Laryngeal obstruction due to fixation of the vocal cords by scar tissue in the posterior commissure is a serious complication of endotracheal intubation. Until recently, operative procedures, including unilateral arytenoidectomy, were recommended for the relief of such obstruction. Because arytenoidectomy adversely affects voice quality, alternative procedures designed to open the airway by restoring vocal cord mobility have been attempted with some success. We report our experience with six consecutive patients, five of whom had previously required tracheotomy for relief of airway obstruction from posterior glottic stenosis. In all patients, the operative procedure included a midline thyrotomy, excision of the posterior commissure scar tissue, and stenting. Vocal cord motion returned to normal or near normal in all six patients, and all have been decannulated. Subjective evaluation of voice quality was the same or improved postoperatively. Our experience suggests that restoration of an adequate airway in patients with posterior glottic stenosis can be achieved without sacrificing an arytenoid cartilage and voice quality.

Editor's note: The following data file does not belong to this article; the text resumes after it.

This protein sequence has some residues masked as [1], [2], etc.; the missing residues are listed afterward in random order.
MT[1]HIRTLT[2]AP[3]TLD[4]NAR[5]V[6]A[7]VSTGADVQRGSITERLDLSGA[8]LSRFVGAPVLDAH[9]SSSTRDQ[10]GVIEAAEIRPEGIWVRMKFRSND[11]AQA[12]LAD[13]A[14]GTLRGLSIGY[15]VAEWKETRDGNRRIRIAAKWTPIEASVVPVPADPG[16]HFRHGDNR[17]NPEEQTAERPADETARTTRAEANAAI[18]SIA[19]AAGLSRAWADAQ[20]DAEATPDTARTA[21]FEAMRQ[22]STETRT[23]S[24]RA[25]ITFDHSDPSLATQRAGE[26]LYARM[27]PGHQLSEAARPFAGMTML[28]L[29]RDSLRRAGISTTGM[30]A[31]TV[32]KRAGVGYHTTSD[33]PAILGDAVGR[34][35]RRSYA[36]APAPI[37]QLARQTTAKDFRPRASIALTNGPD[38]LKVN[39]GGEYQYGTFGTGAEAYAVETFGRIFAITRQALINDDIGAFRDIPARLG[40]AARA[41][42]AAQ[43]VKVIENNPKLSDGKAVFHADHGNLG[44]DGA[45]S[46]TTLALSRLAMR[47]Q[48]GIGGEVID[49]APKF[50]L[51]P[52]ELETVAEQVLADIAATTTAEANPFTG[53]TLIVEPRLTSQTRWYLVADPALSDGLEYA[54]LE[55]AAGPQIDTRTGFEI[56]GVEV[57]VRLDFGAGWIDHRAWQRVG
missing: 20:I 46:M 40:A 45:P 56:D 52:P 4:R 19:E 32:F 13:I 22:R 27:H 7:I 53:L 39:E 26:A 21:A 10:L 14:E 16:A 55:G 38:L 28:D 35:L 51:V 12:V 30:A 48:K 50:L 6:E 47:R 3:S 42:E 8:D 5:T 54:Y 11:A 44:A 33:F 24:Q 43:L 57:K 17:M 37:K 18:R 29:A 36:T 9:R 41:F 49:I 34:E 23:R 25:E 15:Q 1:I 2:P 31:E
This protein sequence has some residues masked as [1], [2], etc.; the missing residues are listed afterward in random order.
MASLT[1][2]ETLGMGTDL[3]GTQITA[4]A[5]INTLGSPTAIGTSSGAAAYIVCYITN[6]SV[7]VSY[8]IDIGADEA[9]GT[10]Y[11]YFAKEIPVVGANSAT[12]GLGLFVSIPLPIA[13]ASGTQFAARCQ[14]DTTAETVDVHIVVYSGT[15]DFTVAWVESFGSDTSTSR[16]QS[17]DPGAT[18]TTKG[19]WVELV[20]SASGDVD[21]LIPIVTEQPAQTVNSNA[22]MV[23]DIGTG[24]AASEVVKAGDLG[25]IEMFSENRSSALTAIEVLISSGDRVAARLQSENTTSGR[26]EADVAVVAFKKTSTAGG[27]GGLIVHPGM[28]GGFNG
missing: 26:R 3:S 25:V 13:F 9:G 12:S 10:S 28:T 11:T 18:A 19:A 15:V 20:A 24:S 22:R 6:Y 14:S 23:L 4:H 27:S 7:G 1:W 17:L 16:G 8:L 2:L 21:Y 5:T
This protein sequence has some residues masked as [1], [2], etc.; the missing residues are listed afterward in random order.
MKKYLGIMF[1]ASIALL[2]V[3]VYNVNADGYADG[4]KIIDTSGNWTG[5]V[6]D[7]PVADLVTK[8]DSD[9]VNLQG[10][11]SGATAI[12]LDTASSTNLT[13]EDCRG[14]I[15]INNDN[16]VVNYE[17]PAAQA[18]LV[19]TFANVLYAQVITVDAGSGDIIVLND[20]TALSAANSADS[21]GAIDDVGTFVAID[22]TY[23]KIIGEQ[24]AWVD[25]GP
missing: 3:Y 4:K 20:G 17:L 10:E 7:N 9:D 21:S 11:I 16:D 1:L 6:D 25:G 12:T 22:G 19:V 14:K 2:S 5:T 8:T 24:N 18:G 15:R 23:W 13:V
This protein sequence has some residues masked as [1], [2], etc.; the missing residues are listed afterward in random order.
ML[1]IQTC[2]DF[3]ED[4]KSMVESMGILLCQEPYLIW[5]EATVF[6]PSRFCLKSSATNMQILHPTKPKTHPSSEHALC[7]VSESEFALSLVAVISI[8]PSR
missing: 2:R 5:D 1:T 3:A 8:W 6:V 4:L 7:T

|Original language||English (US)|
|Number of pages||3|
|State||Published - Aug 1988|
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